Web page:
Members meet to give each other support. The group is also behind a law which would require the courts to keep families informed about their cases.
For relatives of murder victims, everyday is difficult.
The parents of Detective Paul Hale, the Raleigh police officer gunned down in July of 1997, attend the group meetings as well. The group allows the members to share their pain with others who understand.
"It's comforting to know that others have gone through it and survived." Group Founder Janice Fletcher said. "That gives you the inspiration that you will survive as well."
For people like Linda Garner who are about to go through a trial, the support is even more important.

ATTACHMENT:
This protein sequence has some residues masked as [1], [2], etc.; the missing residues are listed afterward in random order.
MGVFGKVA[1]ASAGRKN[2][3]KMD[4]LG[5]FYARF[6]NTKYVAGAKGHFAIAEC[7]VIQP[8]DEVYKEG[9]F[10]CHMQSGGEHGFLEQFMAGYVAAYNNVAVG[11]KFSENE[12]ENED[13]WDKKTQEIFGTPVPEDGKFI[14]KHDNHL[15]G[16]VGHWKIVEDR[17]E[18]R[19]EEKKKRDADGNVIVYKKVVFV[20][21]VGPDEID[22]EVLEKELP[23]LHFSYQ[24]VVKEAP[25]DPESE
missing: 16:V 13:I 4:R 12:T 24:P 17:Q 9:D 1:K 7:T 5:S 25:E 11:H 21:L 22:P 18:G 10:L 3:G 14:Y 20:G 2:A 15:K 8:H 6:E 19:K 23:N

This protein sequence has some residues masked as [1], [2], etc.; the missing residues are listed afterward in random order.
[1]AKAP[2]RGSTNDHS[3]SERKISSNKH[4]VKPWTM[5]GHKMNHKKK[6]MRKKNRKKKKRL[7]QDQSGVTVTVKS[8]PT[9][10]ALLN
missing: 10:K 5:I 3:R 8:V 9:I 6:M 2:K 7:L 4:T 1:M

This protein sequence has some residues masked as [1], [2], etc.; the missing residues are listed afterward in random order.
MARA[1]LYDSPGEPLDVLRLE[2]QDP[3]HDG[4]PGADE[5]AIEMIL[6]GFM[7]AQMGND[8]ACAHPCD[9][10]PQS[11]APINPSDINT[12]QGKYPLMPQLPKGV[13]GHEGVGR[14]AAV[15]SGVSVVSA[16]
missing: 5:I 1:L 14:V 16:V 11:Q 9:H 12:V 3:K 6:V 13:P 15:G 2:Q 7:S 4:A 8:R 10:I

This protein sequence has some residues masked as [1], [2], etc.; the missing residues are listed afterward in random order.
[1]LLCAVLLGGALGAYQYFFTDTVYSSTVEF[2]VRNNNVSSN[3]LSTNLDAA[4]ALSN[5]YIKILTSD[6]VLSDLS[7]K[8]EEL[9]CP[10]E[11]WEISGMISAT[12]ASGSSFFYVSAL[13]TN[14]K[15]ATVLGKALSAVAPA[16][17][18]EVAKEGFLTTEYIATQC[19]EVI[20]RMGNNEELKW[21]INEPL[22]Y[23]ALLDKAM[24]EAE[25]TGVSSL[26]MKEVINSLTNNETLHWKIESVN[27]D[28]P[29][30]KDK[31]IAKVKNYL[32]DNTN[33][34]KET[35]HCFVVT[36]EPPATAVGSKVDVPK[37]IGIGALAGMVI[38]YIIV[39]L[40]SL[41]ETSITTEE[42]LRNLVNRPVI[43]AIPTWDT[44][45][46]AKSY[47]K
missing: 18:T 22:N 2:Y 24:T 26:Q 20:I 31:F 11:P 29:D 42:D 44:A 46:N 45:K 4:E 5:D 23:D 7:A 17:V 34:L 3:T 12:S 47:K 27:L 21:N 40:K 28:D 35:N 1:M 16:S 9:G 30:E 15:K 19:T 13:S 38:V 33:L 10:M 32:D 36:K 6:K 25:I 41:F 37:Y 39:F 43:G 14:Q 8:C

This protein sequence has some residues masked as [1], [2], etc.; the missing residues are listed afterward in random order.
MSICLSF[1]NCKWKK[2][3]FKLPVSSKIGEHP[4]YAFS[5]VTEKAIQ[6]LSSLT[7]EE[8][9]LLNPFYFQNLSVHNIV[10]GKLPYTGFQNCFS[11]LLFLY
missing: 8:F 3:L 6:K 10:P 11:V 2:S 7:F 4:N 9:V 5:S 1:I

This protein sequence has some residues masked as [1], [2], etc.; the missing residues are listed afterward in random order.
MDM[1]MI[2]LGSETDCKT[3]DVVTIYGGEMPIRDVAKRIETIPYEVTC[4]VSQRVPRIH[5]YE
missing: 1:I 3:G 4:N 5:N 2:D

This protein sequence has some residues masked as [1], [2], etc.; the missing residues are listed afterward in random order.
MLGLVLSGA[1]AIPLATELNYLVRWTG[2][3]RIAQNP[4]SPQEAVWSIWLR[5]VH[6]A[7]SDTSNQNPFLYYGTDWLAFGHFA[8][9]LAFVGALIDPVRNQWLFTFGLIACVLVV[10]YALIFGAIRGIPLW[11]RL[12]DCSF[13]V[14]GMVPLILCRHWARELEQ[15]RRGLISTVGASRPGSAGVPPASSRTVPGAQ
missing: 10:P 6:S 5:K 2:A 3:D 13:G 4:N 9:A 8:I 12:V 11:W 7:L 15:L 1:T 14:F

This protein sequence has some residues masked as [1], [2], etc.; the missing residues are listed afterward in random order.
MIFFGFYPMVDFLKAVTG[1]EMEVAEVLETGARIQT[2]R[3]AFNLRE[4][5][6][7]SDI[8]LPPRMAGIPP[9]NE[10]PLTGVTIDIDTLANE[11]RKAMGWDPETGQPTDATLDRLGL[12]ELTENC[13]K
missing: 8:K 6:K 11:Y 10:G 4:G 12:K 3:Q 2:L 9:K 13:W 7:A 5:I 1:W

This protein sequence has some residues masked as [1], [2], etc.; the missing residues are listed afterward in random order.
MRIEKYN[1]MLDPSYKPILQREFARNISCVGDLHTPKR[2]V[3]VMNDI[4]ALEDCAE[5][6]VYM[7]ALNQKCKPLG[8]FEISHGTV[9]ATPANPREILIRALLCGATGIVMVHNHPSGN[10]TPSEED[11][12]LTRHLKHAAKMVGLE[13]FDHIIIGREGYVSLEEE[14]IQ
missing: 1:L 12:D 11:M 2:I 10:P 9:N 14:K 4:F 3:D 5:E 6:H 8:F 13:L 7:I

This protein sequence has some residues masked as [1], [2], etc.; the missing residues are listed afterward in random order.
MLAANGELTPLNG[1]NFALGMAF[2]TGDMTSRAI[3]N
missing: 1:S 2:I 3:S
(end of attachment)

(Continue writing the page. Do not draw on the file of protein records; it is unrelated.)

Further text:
Garner lost her mother and great nephew in June of 1997 when police claim that three people set their Harnett County home on fire.
"It means that I don't have to hold everything in and cope by myself," Garner said.
District attorneys and victim advocates also come to meetings to teach and learn.
"We need to be objective about the handling of the case, but we also need to be sympathetic to the victims, and that's a delicate balance," said Colon Willoughby, the Wake county district attorney.
The group meets on the third Tuesday of every month at the Raleigh YWCA, for more information call 556-8080.
The legislature is expected to consider the victim's rights legislation during the short session next month.
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